Péter Molnár

Principal Investigator

I am an Associate Professor in the Department of Biological Sciences, and also hold graduate faculty appointments in the Department of Ecology & Evolutionary Biology and the Department of Physical & Environmental Sciences. A mathematical ecologist by training, I am broadly interested in understanding how climate change, land use change, and other anthropogenic influences alter the dynamical interactions that shape ecosystems. My research blends the development of mathematical and statistical models with field data collection and the analysis of existing long-term datasets, in an effort to identify the mechanisms driving change, forecast likely future impacts of global change, and help develop mitigation strategies to address pressing conservation and wildlife health concerns. I take a global perspective and work on a variety of systems, ranging from the High Arctic to the tropical rainforests of Central America. Current efforts primarily focus on how global change impacts the population and community dynamics of wildlife, their interactions with parasites, and the spread of disease. I am also a member of the International Union for the Conservation of Nature (IUCN) Species Survival Commission (SSC) Polar Bear Specialist Group (PBSG), a member of the Canadian Ecological Forecasting Initiative, an Associate Editor of the journal Proceedings of the Royal Society of London B: Biological Sciences, and help lead the University of Toronto EEB Conservation Science Group.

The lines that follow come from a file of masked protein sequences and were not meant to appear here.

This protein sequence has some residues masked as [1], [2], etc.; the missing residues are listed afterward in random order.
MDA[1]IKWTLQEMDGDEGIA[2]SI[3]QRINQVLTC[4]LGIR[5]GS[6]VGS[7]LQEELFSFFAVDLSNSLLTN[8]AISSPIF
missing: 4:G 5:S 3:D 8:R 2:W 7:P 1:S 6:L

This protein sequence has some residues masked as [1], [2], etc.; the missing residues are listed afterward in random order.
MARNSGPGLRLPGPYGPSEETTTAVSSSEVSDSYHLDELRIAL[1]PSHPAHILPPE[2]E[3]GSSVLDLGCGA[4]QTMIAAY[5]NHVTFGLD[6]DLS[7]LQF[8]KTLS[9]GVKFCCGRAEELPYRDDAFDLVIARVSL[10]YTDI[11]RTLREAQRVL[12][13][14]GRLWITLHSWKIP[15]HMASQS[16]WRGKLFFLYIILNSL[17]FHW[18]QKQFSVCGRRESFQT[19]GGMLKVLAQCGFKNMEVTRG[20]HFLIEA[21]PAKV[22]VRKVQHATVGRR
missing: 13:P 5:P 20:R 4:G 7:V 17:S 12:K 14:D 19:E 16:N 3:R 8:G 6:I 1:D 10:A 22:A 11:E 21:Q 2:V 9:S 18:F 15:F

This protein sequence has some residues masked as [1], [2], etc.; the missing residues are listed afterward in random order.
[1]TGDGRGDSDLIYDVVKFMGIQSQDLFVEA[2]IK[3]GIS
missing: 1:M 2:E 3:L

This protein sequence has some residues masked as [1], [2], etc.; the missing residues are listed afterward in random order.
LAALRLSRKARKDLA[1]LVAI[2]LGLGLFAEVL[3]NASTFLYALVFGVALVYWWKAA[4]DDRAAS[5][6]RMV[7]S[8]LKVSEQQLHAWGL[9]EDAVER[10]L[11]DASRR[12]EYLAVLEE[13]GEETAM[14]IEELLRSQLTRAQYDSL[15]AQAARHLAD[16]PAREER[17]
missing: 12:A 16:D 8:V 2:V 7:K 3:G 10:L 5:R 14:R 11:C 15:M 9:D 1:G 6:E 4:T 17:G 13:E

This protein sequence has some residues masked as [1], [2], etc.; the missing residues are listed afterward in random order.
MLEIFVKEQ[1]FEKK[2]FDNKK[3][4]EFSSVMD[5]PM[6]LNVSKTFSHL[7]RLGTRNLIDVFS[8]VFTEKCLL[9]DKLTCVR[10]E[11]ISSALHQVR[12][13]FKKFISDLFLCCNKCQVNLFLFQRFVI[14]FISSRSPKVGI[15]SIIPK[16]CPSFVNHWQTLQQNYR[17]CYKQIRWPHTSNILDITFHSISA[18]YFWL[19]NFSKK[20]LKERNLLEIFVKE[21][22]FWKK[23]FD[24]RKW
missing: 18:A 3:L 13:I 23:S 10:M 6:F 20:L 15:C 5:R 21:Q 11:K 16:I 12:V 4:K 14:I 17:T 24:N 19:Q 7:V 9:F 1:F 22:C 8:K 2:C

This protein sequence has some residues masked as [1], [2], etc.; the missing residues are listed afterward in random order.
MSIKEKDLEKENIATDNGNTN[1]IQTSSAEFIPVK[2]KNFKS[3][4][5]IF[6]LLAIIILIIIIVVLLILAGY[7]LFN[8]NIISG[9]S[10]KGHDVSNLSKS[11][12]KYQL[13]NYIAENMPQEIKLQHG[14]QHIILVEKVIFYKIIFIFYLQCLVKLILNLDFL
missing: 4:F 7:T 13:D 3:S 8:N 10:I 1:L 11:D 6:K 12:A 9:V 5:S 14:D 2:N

Contact: peter.molnar@utoronto.ca


Postdoctoral Fellows

Dr. Louise Archer

Mitacs Elevate Postdoctoral Fellow

My research is centered on the eco-evo-physiology nexus. I am broadly interested in understanding the role that energy and metabolic processes play in determining how individuals, populations, and interacting species respond to changing environments. I address this using a combination of field, laboratory, and modelling approaches in a range of taxa, from invertebrates to fishes and mammals. My current postdoctoral research is focused on developing and applying mechanistic models of energy uptake and use in polar bears to explain historic population trends. My overarching aim is to use such dynamic energy budget models to forecast future polar bear population dynamics under novel sea ice reductions projected to occur with climate change.